"Self-Employment" for Castro's Elite

Saturday, January 22, 2011
Please read the following excerpts very carefully.

They are from a recently-released State Department cable on Cuba's corruption.

Then, ask yourself -- who benefits from Castro's "self-employment charade"?

It's simply a two-bit military dictatorship.

Power and Position

11. (C) The GOC stopped giving licenses to new paladars (home-based restaurants) several years ago, raising questions as to what the remaining operations had done to stay open. An American specialist on the topic posited that all upscale paladars were in some way "connected." For example, a USINT officer outside the XXXXXX paladar XXXXXX spotted the supposedly "self-employed" owner drive up in a car with Ministry of the Interior (MININT) plates. A one-table paladar in the Santa Fe neighborhood (known as the "fish paladar") reportedly enjoys an elite clientele - Raul Castro. In these days of heightened state control, merely bribing inspectors is not enough to stay open.

12. (U) The benefits of holding a position of power within the GOC can be lucrative. A Swiss businessman told P/E officer that Cuban managers take kickbacks for awarding large contracts to foreign companies and then deposit those kickbacks in banks abroad. "Just like everywhere in the world, a million dollar contract gets you 100,000 in the bank," he commented. These state managers are not so much members of the revolutionary elite, but rather pragmatists who have carved out a space for themselves within an otherwise rigid system. The former head of the Tourism Ministry might serve as an example - he was dismissed in 2004 due to "serious mistakes relating to control" and replaced with a military general.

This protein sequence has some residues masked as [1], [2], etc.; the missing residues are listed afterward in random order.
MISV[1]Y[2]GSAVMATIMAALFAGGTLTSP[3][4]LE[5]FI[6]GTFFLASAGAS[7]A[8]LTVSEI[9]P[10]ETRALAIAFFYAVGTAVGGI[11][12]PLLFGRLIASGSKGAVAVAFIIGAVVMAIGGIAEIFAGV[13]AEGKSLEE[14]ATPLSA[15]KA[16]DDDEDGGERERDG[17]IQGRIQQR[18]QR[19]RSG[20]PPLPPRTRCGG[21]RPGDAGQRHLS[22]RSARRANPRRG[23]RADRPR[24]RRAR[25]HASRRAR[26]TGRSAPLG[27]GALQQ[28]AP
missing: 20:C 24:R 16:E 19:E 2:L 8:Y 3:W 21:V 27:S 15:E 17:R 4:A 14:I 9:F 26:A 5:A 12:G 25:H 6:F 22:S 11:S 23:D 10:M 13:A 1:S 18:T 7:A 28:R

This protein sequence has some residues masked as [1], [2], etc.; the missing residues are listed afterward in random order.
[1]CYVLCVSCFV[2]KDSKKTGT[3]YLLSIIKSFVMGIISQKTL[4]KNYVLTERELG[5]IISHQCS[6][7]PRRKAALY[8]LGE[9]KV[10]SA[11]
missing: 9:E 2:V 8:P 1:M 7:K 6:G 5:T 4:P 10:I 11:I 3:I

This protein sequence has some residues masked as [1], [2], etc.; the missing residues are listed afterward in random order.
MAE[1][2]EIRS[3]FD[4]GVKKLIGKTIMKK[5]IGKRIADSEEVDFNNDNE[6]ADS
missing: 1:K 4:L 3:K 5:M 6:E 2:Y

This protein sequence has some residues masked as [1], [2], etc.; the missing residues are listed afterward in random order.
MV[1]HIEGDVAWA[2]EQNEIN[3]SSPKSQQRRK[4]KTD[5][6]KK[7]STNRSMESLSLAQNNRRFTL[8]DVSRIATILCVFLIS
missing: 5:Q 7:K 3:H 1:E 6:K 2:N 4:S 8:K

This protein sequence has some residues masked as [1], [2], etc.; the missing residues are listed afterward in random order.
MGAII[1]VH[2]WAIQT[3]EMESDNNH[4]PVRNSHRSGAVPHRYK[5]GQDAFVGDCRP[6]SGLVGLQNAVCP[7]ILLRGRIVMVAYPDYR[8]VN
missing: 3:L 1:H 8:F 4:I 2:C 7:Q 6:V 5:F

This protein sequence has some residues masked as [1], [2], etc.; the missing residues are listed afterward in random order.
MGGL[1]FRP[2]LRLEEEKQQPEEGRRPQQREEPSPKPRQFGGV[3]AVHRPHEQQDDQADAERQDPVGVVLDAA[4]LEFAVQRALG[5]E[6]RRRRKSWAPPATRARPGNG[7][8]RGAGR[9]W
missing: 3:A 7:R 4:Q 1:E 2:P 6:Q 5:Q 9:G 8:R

13. (C) Separate from this elite crowd of entrepreneurs stand Castro's cadres of regime faithfuls, some of whom are widely rumored to be corrupt (such as Castro clan insider General Julio Casas Regueiro). Last year, Battle of Ideas Head Otto Rivero (a Castro protege) almost lost his job due to a corruption scandal. Battle of Ideas personnel were rumored to be dipping into the pie at all levels, from accounting shenanigans to making off with food and television sets destined for the "Free the Five" campaign.

Members Asked About Dealings With Castro

Fox News asks various U.S. Members of Congress about their dealings with former Castro regime business official, Pedro Alvarez, who defected from Cuba last month:

John Kavulich, a senior policy analyst at the U.S.-Cuba Trade and Economic Council, told FoxNews.com that he has known Alvarez since 1997 and believes Alvarez is in the United States though he said he has not had any contact with him.

"Nor do I expect to," he said.

But Kavulich said Alvarez could embarrass several officials, including U.S. lawmakers, if he reveals the lengths that some of them went to win more business on the Caribbean island.